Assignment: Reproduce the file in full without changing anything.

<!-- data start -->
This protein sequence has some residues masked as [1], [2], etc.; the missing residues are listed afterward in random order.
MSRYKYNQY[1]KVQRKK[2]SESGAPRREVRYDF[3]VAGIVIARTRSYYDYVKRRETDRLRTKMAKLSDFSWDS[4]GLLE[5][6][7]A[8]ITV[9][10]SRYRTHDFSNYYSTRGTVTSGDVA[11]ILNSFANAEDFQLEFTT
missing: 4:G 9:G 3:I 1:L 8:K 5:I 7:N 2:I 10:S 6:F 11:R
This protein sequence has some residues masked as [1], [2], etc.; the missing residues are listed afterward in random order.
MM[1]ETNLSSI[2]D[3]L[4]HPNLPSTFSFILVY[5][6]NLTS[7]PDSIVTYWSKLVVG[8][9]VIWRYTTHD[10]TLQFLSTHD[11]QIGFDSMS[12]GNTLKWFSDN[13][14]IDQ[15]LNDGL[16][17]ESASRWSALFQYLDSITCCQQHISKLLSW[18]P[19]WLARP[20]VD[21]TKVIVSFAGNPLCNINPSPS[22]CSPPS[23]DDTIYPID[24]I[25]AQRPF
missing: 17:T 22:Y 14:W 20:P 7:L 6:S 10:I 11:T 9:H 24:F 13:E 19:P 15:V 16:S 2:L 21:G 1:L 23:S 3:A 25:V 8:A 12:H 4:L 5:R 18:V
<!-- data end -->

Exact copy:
This protein sequence has some residues masked as [1], [2], etc.; the missing residues are listed afterward in random order.
MSRYKYNQY[1]KVQRKK[2]SESGAPRREVRYDF[3]VAGIVIARTRSYYDYVKRRETDRLRTKMAKLSDFSWDS[4]GLLE[5][6][7]A[8]ITV[9][10]SRYRTHDFSNYYSTRGTVTSGDVA[11]ILNSFANAEDFQLEFTT
missing: 4:G 9:G 3:I 1:L 8:K 5:I 7:N 2:I 10:S 6:F 11:R
This protein sequence has some residues masked as [1], [2], etc.; the missing residues are listed afterward in random order.
MM[1]ETNLSSI[2]D[3]L[4]HPNLPSTFSFILVY[5][6]NLTS[7]PDSIVTYWSKLVVG[8][9]VIWRYTTHD[10]TLQFLSTHD[11]QIGFDSMS[12]GNTLKWFSDN[13][14]IDQ[15]LNDGL[16][17]ESASRWSALFQYLDSITCCQQHISKLLSW[18]P[19]WLARP[20]VD[21]TKVIVSFAGNPLCNINPSPS[22]CSPPS[23]DDTIYPID[24]I[25]AQRPF
missing: 17:T 22:Y 14:W 20:P 7:L 6:S 10:I 11:T 9:H 24:F 13:E 19:P 15:V 16:S 2:L 21:G 1:L 23:S 3:A 25:V 8:A 12:H 4:L 5:R 18:V